Overcome Doubt

Mindset is a crucial part of being a successful real estate entrepreneur. I don't care if you only buy one house or buy tens of millions of dollars of commercial buildings -- you are going to be faced with doubt at some point or another.

I doubt myself most often when I compare myself to other people. Many of my friends work the "nine to five gig" and make well over one hundred thousand dollars per year, which is obviously a ton of money. My friends work for Google, are lawyers, or work for successful tech start-ups. Can you tell that I live in the San Francisco Bay area? Their lives are very safe, and they will all likely be financially stable for the rest of their lives.

And there is absolutely nothing wrong with the way they live -- but it's just not for me.

My life is seemingly much riskier. I rely on income from tenants paying their rents on properties I own that are in different states, and I have to worry constantly about the conditions of the markets where I do flips. Sometimes I wake up at noon and go on a walk until four in the afternoon before I sit down and actually do any "work." I love my lifestyle, but sometimes I'm riddled with a feeling of doubt about whether or not I'm actually going to make this whole thing work out long-term.

I have to tell myself that the real risk in life is not taking one. I have to tell myself that I don't want to wake up and be sixty years old having never taken my shot at being a successful entrepreneur. Lastly, I have to tell myself the following seven things to make sure I squash my doubt and stay confident that I will make it work someway, and somehow:

The top seven mantras to repeat when doubting yourself as an entrepreneur

7. Most of the richest people in the world are entrepreneurs
My goal isn't necessarily to be the richest person in the world, but I do want to be rich. My definition of rich is similar to the one from Rich Dad Poor Dad -- you are rich if you have enough residual income to cover your expenses. You could be making $200,000 per year and not be rich by my definition if you couldn't cover your expenses with residual income.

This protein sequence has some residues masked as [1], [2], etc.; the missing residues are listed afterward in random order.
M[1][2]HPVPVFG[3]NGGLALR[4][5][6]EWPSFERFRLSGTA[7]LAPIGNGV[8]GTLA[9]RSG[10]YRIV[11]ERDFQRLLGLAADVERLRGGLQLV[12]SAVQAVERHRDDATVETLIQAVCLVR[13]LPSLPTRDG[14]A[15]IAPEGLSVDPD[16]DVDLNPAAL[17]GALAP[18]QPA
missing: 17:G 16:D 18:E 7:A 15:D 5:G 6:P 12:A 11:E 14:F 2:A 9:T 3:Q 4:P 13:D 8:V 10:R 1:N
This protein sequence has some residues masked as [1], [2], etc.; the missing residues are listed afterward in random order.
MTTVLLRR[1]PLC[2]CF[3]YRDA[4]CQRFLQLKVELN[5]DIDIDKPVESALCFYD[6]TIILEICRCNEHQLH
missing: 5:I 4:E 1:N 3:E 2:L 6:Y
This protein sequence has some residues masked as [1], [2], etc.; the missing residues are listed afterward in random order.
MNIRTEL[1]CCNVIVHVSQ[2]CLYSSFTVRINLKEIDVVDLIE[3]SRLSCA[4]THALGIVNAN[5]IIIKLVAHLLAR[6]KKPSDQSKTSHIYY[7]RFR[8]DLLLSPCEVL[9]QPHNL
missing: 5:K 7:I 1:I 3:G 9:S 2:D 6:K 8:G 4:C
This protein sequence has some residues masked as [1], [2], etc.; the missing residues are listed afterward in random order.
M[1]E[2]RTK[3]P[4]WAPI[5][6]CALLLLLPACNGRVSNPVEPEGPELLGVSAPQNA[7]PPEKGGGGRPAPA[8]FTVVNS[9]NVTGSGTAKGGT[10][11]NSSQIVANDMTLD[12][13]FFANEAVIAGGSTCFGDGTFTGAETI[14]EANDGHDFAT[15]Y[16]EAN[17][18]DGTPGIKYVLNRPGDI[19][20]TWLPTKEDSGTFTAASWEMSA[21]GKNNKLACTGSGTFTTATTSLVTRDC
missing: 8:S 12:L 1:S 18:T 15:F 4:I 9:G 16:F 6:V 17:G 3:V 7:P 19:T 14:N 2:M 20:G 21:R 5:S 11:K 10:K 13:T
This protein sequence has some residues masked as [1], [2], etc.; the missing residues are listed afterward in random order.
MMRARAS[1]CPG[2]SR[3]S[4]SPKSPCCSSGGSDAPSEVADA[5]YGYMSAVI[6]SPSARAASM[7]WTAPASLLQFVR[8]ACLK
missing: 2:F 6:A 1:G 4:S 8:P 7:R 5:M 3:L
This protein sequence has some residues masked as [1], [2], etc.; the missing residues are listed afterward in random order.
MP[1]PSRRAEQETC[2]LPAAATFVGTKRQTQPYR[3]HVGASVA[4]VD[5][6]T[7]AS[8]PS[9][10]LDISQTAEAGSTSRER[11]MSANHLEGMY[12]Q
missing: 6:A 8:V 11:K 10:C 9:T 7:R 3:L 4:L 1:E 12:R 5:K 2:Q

I don't want to be beholden to a job where I trade hours for dollars because my hours are simply too important. I want to build up long-term investments that give me monthly income, which will free me up to do other things I'm passionate about.

6. I don't want to be like everyone else
I'm a contrarian by nature; I like things other people don't, simply because I want to be different. I have nothing against people who work day jobs, but I simply can't be one of them. It's hard sometimes when none of my friends want to grab a beer and watch the game on a Wednesday because they're "tired from work."

They tell me they wish they could live my lifestyle. It causes me to doubt whether or not I am actuallybeing productive with my life. Then I think back to all the times I would sit at work on my computer and refresh Facebook to see the newest pictures that my friends posted. I think back to sitting at my desk doing nothing except watching the clock until it was "time to go." What a waste of my precious time! Some might argue that a four hour walk in the middle of the day is a "waste of time," but I couldn't disagree more -- it's often the most productive part of my day.

5. Being an entrepreneur gets harder as you get older
As I get older, I will undoubtedly be saddled with more responsibility -- and also more to lose. The risk if I fail right now is nominal. I don't have any kids to feed or clothe, and I have lots of good friends who would be kind enough to let me sleep on their couch! I might as well take my shot while I can afford to faces the consequences of failure.